My Paternal Bubbe Bessie
I had to stop what I was doing to copy this story as relayed by my mother about a live “carp” that I’d seen in bubbe’s bathtub as a child. Was I dreaming?
Grandma Bessie lived with my zayde in the South Bronx on Longfellow Avenue along with a fish as a frequent visitor. It was swimming in about two feet of water before it was killed and cooked. (I was spared the slaughter)
As my 97-year old mother affirmed, grandpa Charley, who worked in the New York Central freight yards as an inspector, was sometimes given a fish to take home. Maybe it was a little gratitude for a positive sign-off. Who knows?
In any case, a “live” carp would be wrapped in newspapers and lugged on the subway before it was deposited in the tub.
According to cousin Getzie, a frequent house guest, the fish escaped one morning and was plopping frantically around the dining room. Alarmed, she screamed, “Gevalt, there’s a robber in the house!” waking the whole family. In an instant, my grandpa, who had mitt-size hands, took charge and managed to corral the fish and return it safely to its porcelain tank.
As was custom, the catch was eventually eaten in gefilte fish style, served as an appetizer to a hearty Shabbes meal consisting of chicken soup with luction, feathered polkes (chicken legs), fatty flanken that would line and clog the arteries, fresh baked Challah bread with 100% grade A butter spread thickly over it; burnt carrots and peas, crusty potatoes, and for dessert, apple pie with a cratered crust. Boy was that ever good!
But unfortunately, my zayde passed away from a double stroke at 72 while he was on the roof of the tenement. To this day, I’ve often wondered if diet caused his early demise.
Another hair-raising story!
Apparently, bubbe Bessie’s father was visiting for several months and may have overstayed his welcome as evidenced by this account.
Apparently, he set up a still to make whiskey in the infamous bathroom that housed a carp.
And it was quite a nifty operation until he nearly got busted one day after a Federal inspector knocked on the door.
Apparently, a neighbor whiffed the spirits through a layer of sheet rock and turned in my great grandfather.
That was Grandpa Charley’s ticket to insanity. In no time, he shooed his son (my father) into the bathroom and ordered him to lock the door.
The fast-thinking maneuver worked because the inspector blew away with the wind, avoiding the locked bathroom.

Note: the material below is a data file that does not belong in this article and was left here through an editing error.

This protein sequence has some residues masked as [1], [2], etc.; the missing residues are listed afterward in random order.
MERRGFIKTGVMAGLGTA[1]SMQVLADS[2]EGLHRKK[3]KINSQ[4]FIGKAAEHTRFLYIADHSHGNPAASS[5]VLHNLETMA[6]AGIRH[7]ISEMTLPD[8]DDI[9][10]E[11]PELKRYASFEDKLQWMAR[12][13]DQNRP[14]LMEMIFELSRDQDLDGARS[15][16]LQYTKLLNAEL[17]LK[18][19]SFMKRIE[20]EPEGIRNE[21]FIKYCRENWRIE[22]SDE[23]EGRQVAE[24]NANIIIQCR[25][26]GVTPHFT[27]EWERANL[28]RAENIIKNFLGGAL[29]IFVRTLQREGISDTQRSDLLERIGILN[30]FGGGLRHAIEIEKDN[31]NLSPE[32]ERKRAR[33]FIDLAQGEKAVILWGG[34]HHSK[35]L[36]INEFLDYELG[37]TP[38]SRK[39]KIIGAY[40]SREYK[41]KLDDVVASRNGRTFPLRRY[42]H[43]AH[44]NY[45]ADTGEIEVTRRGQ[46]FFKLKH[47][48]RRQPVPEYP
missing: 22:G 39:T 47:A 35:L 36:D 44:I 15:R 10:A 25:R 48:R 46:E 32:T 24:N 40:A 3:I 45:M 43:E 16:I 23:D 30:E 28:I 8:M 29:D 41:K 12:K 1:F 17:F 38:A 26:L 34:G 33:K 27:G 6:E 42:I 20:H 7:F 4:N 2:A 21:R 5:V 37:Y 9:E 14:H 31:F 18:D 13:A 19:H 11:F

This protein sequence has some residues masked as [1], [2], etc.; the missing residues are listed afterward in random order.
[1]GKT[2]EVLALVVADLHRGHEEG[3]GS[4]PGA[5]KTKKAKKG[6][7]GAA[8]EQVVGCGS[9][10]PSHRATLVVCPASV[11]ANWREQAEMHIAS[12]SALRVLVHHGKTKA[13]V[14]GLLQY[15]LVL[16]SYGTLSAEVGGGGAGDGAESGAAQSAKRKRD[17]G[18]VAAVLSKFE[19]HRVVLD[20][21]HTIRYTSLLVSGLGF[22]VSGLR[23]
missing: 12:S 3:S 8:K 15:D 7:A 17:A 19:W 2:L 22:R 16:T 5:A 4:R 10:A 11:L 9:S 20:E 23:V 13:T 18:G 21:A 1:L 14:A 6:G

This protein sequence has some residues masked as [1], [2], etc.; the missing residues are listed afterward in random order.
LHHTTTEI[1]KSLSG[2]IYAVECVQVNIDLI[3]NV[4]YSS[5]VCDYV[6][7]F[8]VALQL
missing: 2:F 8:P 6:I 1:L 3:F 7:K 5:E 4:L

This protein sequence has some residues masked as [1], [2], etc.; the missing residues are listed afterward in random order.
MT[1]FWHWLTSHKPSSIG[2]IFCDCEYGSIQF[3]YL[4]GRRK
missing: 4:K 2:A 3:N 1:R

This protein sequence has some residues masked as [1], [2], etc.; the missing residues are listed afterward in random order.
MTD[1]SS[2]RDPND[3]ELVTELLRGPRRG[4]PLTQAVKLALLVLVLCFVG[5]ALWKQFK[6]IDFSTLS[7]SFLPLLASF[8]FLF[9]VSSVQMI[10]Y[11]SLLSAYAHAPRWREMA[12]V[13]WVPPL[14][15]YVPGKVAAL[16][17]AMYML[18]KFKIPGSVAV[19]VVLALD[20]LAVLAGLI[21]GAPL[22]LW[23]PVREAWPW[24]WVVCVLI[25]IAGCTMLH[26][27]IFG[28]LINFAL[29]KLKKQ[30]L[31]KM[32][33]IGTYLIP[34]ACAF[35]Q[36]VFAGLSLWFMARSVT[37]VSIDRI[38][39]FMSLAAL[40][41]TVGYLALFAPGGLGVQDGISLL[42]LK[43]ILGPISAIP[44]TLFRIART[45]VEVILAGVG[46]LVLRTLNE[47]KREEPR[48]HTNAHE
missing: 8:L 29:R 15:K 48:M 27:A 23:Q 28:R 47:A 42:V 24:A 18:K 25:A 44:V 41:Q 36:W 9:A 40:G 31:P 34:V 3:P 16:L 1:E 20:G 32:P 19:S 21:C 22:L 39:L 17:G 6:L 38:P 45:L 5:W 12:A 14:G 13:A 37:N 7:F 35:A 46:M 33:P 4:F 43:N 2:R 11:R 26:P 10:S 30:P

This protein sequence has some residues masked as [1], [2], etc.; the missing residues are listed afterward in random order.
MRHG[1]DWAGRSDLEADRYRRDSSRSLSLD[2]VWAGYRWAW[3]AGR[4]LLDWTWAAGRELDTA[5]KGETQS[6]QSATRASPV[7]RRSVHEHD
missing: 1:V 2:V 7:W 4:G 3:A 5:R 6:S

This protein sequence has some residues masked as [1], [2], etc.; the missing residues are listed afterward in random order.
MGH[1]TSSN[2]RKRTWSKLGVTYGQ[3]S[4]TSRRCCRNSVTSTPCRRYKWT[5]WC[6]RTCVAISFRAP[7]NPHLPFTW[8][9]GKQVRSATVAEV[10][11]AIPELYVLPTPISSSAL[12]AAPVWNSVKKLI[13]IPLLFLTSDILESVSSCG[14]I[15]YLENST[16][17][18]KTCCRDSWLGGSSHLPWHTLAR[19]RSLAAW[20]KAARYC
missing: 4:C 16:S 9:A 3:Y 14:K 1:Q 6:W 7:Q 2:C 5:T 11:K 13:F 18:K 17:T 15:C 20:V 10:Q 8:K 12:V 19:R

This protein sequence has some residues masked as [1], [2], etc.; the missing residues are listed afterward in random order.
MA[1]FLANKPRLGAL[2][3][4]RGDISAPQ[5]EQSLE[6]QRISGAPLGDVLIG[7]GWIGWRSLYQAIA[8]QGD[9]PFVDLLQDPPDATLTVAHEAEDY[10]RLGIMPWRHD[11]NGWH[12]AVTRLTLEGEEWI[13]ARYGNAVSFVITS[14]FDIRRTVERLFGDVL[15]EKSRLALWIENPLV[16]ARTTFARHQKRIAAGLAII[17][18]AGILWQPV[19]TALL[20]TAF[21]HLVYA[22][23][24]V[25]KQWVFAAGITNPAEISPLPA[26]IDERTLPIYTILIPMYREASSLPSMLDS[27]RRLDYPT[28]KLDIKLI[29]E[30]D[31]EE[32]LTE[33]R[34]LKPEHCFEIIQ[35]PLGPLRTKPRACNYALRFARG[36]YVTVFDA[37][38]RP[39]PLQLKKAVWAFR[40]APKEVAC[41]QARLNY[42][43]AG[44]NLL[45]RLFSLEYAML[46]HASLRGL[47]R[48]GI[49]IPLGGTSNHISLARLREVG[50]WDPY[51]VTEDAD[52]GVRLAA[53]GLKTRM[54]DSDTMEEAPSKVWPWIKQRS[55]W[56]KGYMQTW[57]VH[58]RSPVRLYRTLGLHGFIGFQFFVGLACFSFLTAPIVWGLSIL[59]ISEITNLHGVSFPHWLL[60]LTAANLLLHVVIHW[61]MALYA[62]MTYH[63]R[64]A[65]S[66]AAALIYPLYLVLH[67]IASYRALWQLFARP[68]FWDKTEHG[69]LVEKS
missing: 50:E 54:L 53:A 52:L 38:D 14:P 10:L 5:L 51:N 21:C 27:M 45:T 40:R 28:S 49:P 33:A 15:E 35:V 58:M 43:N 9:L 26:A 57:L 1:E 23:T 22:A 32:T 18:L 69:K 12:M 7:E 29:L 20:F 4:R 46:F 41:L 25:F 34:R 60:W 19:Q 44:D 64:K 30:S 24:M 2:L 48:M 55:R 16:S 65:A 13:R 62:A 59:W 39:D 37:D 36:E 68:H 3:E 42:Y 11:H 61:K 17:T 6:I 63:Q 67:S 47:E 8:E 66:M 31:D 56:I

The next day after the near miss, gramps took all the alcohol with related hardware and dumped it out the window.
Maybe this final part of the story was a tad embellished in the Yiddish spirit. (same for grandpa, a.k.a. “pineball” sticking his bald head through a super clean window, paying a heavy price in cuts and abrasions)
What else was new?
Perhaps grandpa bagged all the schnaps ‘n stuff and sent it all out on a freight train bound for Texas after it passed his inspection. (wink, wink)
I grew up hearing more of these stories in Sholom Aleichem style. As expected, Truth was stranger than fiction.
Here’s a photo that nicely compliments these family-woven accounts.
From Left to Right, grandpa Charley, bubbe Bessie, and great aunt Esther
RELATED FOOTNOTES and LINKS:
“Gefilte fish (/ɡəˈfɪltə fɪʃ/, from Yiddish: געפֿילטע פֿיש, german: gefüllter Fisch “stuffed fish”) is a Ashkenazi Jewish dish made from a poached mixture of ground deboned fish, such as carp, whitefish and/or pike, which is typically eaten as an appetizer.
“Although the dish historically consisted of a minced-fish forcemeat stuffed inside the fish skin, as its name implies, since the 19th century the skin has commonly been omitted and the seasoned fish is formed into patties similar to quenelles or fish balls. They are popular on Shabbat and Holidays such as Passover, although they may be consumed throughout the year.
“Traditionally, carp, pike, mullet, or whitefish were used to make gefilte fish, but more recently other fish with white flesh such as Nile Perch have been used, and there is a pink variation using salmon.”
Yiddish music preserved
My Family History and Genealogy